by Kent Sterling
My wife’s family lives in northwest Indiana, and they saw my name in a piece in the Gary Post-Tribune about 1070 the Fan radio host Dan Dakich. It’s nice when the in-laws are provided evidence of something positive being done by the husband of the youngest of eight Purcell kids.
The Q&A with Dan dealt in part with how he got into radio, and while it’s true that I hired him, the credit for him being the guy trusted to host the 10a-1p slot on the fledgling station belongs to him.
No one in their right mind would have passed on a talent with the attributes Dan brings to media. I tried to hire him to do a game day call to WIBC in 1994 based on his behavior over a couple of beers at Nick’s in Bloomington or during a visit or two to Chicago, where I lived until 1993.
From that point forward, I would have hired Dan – or found a way to get the program director to hire him before I had the authority to do it myself. He happened to leave Indiana University in 2008 at the exact moment I was looking for someone to fill the 10a-1p slot. Serendipity was sweet for both of us.
Dan has four abilities that made him a can’t miss talent.
- He’s honest – always and relentlessly. If Dan lied, his head would explode. He is completely unafraid that his opinions will upset people. It’s not that he’s callous – he isn’t. It’s just that the truth is important.
- He’s transparent. If Dan is thinking it, he says it. The first time I met Dan, I felt like I knew him. Radio is a medium that does not tolerate those who hide their feelings. You won’t always agree with Dan, but how boring would it be if you did? Life is too short to require political correctness from our friends, and on the radio Dan becomes a friend.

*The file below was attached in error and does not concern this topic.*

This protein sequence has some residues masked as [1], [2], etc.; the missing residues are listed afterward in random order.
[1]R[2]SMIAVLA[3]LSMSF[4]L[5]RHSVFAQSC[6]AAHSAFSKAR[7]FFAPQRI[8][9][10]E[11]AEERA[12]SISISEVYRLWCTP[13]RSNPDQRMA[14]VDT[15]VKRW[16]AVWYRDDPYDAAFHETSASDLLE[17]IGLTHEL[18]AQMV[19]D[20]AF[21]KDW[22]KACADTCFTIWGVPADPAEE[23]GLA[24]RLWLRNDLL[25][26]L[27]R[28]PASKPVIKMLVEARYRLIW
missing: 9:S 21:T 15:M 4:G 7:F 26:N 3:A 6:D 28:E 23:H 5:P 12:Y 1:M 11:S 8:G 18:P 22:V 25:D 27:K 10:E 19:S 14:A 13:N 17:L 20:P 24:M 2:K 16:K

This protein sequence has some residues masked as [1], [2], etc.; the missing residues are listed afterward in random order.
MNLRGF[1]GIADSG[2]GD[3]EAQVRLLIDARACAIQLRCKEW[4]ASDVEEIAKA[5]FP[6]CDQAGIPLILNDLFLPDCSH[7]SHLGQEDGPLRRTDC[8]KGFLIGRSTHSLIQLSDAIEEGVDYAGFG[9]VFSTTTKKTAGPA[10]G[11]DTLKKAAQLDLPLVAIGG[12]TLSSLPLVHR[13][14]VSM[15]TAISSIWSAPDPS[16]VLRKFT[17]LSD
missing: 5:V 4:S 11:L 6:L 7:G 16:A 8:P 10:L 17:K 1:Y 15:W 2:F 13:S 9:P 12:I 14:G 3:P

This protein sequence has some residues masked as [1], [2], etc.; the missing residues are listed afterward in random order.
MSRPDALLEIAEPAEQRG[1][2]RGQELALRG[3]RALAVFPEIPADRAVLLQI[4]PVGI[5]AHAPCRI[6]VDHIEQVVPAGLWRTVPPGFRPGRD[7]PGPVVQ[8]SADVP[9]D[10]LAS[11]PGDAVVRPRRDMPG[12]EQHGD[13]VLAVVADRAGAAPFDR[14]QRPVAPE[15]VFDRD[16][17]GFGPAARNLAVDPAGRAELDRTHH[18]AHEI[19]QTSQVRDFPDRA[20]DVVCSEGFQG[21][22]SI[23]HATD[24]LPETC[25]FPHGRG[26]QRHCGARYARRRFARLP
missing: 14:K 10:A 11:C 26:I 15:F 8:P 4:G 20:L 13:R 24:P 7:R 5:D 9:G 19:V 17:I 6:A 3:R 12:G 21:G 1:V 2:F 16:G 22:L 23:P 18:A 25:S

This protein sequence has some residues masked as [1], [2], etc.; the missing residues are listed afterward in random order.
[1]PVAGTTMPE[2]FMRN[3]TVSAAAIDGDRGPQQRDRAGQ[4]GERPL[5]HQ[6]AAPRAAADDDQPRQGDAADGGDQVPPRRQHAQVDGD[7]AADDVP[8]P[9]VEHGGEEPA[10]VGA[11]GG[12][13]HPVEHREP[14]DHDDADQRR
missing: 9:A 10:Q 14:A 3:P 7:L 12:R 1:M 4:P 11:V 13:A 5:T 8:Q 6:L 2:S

- Dan gets bored easily. The best of the best hosts know when a segment is becoming tedious. Dan moves through calls quickly and bluntly. That saves listeners the unpleasantness of realizing the callers have nothing to say. Dan figures that out early on.
- He knows what the hell he’s talking about. Dan Dakich knows sports. He studies, and understands the behavior of those who play. That means he will not only tell you what happened, but why it happened. That’s infinitely more interesting than the typical agate copy.
Dan did a really smart thing that I’ve talked about before during his “Falcon Basketball with Dan Dakich” show. When Dan got bored, he did something else. Most coaches just sit and answer questions without any regard for the audience or for his own desire to entertain or be entertained. It’s drudgery for the coaches and the audience.
One weekend, Dan introduced a segment called “Dan Asks Dan,” which was more illuminating and fun than what had been elicited in the past by the host of the show. Dan explained that he felt the answers to the questions he asked himself in the car on the way to the studio were often better than those in response to the host, so Dan decided to interview himself.
“Dan Asks Dan” was funny and informational, but more than that, it showed a need to be interesting and a revulsion to tedium that is at the core of every great radio show. Great hosts cannot tolerate being bored. Brandmeier, Limbaugh, Mancow, Stern, and others would rather be hit by a beer truck rather than be bored, and they trust that if they’re not bored, listeners won’t be either.
Dan continues to entertain and inform every weekday from 12p-3p, and as long as he does, Indianapolis will have a place where they can hear original thoughts on sports and entertainment presented in a compelling way.
For those of you who want to be hosts, learn these two lessons from Dan – always know what you are talking about and never be boring.
Hiring Dan was one of the half dozen really easy decisions I’ve made in hiring, and if it makes me look like a smart guy to my in-laws, all the better, but I hope one day he returns to coaching. There are a lot of self-interested coaches being trusted to lead teens into adulthood, and he’s not one of those guys. Kids deserve a mentor like Dan who commits not only to teaching young men about basketball, but helping them become productive adults.
Or maybe the radio show gives him a broader medium to allow him to teach masses what it means to be who you are and tell the truth.